I sat in frustrated awe at just how many damn commercials there were, stretching a show which normally took me around 40 minutes to watch, into a full hour. Even worse, some of the commercials were repeated 2 or 3 times in a row. ("Fine! I'll buy a Blackberry! Enough with that song!") I can't imagine that such repetition would work, but it must. Which reminds me...

Read my blog.
Read my blog.
Read my blog.
Read my blog.
Read my blog.
Buy a Blackberry.
Read my blog.

3. Most TV shows are crap.

This one wasn't hard to figure out, I just had to turn on the TV.  And can we stop with all of the reality shows?? I once had an idea for a movie screenplay that revolved around the filming of a reality TV show. I never wrote it because I figured that, by the time I was finished with it, reality TV would be a thing of the past. That was in 1998.

You may argue that most of this crap is only on network television but I think cable is no better.  There was a time when there were no commercials or reality shows on cable but not any more. Cable television provides an unlimited selection of bad shows from a very limited palette of ideas presented via a passive medium that promotes further passivity. No thank you.

Yet a lot of people still watch. Why? My brother Ken and I think that a lot of it has to do with it being a release after the daily grind of the 9 to 5. This seems reinforced by the fact that neither of us have traditional jobs and neither of us watch much television. But, another reason I think people keep watching is because:

4. American commercials breaks are tailor-made to make you unproductive and to keep you watching TV.

After I returned from Japan, I came to Seattle to apartment-sit for my brother. It was a tough time for me. I missed Japan, I was deep in the throes of reverse-culture shock, my pile of notes and photos was overwhelming and the sun was setting around noon. So, I watched a lot of television. Actually, I only tried to watch a little television but it never worked out that way. It usually went something like this:

  • The last part of the show I was watching would play in a way that made me think there was more. (Or there'd be the promise of scenes from next week.)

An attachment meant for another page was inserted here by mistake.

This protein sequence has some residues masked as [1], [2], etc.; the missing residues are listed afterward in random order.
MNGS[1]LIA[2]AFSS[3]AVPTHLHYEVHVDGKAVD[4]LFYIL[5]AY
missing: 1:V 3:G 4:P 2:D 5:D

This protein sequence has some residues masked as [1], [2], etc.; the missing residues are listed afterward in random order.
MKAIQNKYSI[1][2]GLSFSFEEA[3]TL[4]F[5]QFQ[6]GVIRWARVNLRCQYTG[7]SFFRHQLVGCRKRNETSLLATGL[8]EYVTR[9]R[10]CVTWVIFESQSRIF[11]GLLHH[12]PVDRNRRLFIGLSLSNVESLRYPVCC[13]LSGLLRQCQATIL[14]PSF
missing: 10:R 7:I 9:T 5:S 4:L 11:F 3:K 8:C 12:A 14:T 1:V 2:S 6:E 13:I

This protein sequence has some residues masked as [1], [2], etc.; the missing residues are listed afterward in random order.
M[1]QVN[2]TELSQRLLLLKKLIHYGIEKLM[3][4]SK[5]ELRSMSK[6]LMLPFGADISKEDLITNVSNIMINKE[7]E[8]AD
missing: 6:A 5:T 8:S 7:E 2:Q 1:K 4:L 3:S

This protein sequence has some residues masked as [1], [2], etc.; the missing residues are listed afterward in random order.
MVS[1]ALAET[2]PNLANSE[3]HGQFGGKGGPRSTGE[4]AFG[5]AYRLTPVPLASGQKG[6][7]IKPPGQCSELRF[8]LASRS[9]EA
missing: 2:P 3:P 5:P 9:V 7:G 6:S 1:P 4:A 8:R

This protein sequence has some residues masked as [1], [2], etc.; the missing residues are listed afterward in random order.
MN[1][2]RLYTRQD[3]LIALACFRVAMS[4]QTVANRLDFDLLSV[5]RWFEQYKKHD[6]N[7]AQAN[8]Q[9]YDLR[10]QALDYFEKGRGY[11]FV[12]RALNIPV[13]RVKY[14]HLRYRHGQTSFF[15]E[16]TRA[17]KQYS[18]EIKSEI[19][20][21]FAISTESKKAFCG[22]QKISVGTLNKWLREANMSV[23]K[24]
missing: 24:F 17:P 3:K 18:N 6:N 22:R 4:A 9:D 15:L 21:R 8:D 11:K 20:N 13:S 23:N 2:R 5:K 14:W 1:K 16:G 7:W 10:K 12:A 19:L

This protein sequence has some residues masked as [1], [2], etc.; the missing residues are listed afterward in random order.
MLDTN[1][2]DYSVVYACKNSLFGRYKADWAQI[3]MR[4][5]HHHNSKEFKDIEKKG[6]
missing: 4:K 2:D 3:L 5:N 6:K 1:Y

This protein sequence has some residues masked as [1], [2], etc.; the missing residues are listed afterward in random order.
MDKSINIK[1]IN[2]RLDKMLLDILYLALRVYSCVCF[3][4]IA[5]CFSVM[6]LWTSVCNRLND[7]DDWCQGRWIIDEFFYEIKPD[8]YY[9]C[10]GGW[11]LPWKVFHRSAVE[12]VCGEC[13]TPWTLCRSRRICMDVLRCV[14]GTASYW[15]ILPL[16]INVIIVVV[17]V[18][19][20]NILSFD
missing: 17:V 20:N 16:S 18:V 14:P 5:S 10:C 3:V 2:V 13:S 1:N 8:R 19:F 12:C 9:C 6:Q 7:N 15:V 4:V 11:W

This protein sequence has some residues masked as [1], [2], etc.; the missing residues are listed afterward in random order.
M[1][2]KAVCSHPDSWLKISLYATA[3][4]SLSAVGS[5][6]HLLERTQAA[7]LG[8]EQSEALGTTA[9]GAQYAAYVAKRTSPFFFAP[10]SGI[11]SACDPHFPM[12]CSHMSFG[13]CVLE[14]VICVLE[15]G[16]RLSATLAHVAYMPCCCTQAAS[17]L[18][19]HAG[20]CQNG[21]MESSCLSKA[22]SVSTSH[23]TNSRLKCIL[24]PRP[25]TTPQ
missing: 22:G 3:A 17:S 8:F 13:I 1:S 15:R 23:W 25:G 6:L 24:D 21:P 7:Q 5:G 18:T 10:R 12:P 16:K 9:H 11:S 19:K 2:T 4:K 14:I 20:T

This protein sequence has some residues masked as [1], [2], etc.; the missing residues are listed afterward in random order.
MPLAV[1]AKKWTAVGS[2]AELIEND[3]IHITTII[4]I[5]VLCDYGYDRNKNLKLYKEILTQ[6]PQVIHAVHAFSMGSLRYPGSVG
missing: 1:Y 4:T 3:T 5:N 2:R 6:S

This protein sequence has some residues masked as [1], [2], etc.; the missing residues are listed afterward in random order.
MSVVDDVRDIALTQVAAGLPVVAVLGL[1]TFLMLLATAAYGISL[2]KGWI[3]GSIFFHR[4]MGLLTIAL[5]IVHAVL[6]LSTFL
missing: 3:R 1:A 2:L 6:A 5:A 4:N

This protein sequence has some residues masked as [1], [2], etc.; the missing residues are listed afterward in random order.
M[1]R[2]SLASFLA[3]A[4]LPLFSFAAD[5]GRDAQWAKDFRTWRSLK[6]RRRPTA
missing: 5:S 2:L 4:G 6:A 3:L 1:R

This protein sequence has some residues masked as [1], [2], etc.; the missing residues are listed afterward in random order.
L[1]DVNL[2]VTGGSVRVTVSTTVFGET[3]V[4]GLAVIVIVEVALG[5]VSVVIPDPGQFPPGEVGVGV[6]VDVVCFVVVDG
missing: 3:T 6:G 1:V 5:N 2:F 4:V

• There'd be a quick commercial break.
  • The credits would fly by as they'd play the preview or do one last joke.
  • They'd immediately cut to the start of the next show, always opening with a hook, something overly-dramatic, a "body floating in a pool" sorta thing.
  • David Caruso would deadpan something witty like, "Shouldn't eat before swimming" or "Hot fun in the summertime" and then put on his sunglasses.
  • Roger Daltry would scream, "YEEEEEAAAAAARRRRRHHHHH!"
  • The Who would play "We won't get fooled again" as another show began and another hour wasted.

Next thing I know, BAM, I've just watched 8 hours of television. This is highly unproductive and not conducive to writing a book, leading a healthy lifestyle or maintaining a basic level of hygiene.

So, instead of losing the uphill battle to a medium scientifically-made to keep the viewer unproductive, inactive and helpless to walk away, I've just chosen not to own a television. Problem solved.

So, taking all of that into consideration, I think you'll understand why the following lecture struck such a chord with me. It's around 16 minutes but well worth it.

So hey, it turns out that all of my blogging is not stalling, I'm actually "deploying some of my cognitive surplus"!

Then again, maybe I really should get a proper TV and some cable.

Otherwise, I'd miss stuff like this...

With commercials.